ROME (AP) _ Police shut the office of a Neapolitan gynecologist charged with secretly impregnating a patient with sperm not from her husband, but from a donor who passed on a hereditary disease.

An indictment issued Tuesday also charges Raffaele Magli with using only two sperm donors to fertilize eggs that resulted in ``hundreds or thousands'' of births, ``in violation of the most basic protocol of bioethics.''

Police shut Magli's office in Naples' fashionable Mergellina neighborhood Tuesday on orders from prosecutor Nicola Ciccarelli, whose indictment called the gynecologist ``a public peril.''

``We're happy above all for the shutting down of his office so others won't suffer the same abuse we did,'' the husband, Roberto Minucci, told RAI state TV.

Magli, 40, apparently is the first doctor indicted for alleged abuse of Italy's highly unregulated but quickly growing field of ``test-tube'' births.

Cristina Iervolino became suspicious of Magli when her daughter Giada, now 2, was diagnosed as having thalassemia, a potentially fatal type of anemia. Both parents must be carriers for a baby to get the disease; Iervolino is a carrier but Minucci is not.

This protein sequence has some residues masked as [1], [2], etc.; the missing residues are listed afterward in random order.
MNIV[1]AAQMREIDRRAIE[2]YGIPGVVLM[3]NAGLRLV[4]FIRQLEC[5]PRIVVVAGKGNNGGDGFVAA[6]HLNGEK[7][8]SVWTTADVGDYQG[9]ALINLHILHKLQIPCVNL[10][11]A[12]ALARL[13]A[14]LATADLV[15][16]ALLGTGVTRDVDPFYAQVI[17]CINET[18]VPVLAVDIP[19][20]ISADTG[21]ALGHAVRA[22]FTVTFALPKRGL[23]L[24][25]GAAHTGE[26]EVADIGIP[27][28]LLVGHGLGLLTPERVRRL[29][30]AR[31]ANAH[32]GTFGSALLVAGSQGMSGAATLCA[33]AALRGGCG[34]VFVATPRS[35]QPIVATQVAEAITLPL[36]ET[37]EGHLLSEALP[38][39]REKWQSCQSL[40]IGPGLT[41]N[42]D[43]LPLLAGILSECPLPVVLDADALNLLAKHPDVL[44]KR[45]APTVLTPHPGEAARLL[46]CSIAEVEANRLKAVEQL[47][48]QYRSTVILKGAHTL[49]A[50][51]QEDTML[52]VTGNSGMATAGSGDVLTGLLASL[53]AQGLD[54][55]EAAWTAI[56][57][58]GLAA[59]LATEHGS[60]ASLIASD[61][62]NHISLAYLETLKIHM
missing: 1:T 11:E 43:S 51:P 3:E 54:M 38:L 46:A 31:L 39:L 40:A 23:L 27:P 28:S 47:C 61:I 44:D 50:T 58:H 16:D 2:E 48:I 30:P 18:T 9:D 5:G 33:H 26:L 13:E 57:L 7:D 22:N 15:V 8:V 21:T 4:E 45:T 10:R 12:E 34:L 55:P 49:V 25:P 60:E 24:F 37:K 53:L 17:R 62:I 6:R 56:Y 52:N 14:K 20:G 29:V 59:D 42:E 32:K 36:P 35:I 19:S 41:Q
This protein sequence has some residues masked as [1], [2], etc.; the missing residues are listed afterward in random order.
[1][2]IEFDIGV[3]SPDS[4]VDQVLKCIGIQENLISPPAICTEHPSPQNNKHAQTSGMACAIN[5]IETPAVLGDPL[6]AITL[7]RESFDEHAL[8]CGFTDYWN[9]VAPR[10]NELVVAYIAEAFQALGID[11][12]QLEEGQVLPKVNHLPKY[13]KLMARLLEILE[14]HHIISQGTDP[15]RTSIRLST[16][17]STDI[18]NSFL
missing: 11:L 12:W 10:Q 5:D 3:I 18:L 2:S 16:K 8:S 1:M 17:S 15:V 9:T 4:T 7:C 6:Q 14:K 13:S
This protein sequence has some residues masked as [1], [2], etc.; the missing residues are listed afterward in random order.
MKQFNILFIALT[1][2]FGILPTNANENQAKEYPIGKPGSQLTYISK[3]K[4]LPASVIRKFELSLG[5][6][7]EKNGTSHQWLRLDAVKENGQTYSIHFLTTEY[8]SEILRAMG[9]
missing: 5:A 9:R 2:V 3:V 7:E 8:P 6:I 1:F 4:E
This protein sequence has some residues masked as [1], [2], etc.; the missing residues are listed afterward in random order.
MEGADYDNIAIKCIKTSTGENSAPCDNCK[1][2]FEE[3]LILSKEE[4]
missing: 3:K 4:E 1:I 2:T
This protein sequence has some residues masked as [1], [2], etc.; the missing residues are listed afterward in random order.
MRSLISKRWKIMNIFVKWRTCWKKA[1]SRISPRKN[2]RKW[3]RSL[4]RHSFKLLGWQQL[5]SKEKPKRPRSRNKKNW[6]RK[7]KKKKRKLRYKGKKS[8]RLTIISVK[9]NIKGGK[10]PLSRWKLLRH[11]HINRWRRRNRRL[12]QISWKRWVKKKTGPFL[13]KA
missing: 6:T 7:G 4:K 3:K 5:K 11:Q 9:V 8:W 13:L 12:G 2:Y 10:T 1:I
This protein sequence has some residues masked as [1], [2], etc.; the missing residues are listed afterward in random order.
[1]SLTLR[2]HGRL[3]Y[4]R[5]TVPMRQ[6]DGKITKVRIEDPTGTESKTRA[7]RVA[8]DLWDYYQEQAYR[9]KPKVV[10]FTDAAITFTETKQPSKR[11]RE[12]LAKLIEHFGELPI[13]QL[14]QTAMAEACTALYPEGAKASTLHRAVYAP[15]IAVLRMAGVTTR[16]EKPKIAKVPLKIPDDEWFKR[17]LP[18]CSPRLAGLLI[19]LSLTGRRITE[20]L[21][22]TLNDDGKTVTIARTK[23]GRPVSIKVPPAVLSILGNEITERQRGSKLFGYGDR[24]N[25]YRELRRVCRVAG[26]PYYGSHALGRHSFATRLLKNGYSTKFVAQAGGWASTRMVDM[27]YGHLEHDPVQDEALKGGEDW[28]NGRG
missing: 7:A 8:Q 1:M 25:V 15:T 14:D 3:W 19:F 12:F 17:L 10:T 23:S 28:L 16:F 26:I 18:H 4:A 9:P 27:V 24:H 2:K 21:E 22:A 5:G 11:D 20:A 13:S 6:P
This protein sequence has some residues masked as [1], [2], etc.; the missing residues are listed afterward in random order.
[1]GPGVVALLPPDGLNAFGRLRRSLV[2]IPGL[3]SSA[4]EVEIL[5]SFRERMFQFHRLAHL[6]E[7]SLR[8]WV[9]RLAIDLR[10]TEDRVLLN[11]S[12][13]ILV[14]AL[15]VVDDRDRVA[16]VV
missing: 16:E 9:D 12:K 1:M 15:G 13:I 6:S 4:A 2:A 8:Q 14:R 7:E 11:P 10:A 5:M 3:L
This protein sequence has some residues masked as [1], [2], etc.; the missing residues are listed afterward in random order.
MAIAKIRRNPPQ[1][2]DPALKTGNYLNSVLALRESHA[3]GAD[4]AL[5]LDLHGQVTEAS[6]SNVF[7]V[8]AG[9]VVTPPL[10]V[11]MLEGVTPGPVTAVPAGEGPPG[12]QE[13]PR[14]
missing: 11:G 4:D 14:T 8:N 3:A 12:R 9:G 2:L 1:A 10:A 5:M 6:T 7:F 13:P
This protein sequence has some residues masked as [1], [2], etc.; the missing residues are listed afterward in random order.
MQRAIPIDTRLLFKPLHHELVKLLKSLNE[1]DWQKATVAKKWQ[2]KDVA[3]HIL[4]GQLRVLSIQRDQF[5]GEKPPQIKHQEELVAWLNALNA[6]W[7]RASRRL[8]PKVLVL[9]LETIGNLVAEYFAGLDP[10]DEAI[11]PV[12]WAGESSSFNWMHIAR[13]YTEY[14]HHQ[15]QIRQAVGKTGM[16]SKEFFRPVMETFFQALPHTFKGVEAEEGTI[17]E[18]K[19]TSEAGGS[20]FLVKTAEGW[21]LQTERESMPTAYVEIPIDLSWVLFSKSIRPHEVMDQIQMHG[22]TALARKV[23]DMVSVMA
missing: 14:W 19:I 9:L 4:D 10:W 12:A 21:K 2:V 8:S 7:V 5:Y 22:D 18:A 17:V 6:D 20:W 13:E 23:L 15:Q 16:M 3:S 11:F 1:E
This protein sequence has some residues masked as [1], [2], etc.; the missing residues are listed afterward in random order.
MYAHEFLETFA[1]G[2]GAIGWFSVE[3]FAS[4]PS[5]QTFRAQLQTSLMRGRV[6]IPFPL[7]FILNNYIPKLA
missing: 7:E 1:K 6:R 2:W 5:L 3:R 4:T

Magli accused Iervolino of conceiving the child in an extra-marital affair. He also has sued the couple, claiming they tried to extort $600,000 in exchange for a promise not to go to the police. The lawsuit is pending.

The indictment accuses Magli of fraud and aggravated personal injury. It contends the doctor recommended artificial insemination for the couple when they could have had children themselves, then used a donor's sperm instead of the husband's without telling the couple.

Magli also is charged with not running checks on the sperm, which apparently carried the hereditary disease. A preliminary hearing was scheduled for Oct. 4.

The indictment accuses Magli of substituting ``himself for nature, without the consent of the patients, deciding paternity as he pleased, using the sperm of only two donors to result in hundreds or thousands of babies born with the same genetic inheritance, in violation of the most basic protocol of bioethics,'' according to the Italian news agency ANSA.

Apparently none of the other women has come forward.

Italy has few rules governing medical work to assist pregnancies, but Italy's professional board of physicians has recently cracked down. The board censured Magli, and on Sunday developed a new code of discipline to cover fertility practices. Violation can bring suspension or a ban on practicing.

The board also is studying the case of a Rome gynecologist who announced the birth of a baby conceived after her mother's death. The baby was conceived with the mother's egg, frozen before she died in a car crash, and the sperm of her husband. The embryo was then implanted in the uterus of the man's sister, who gave birth.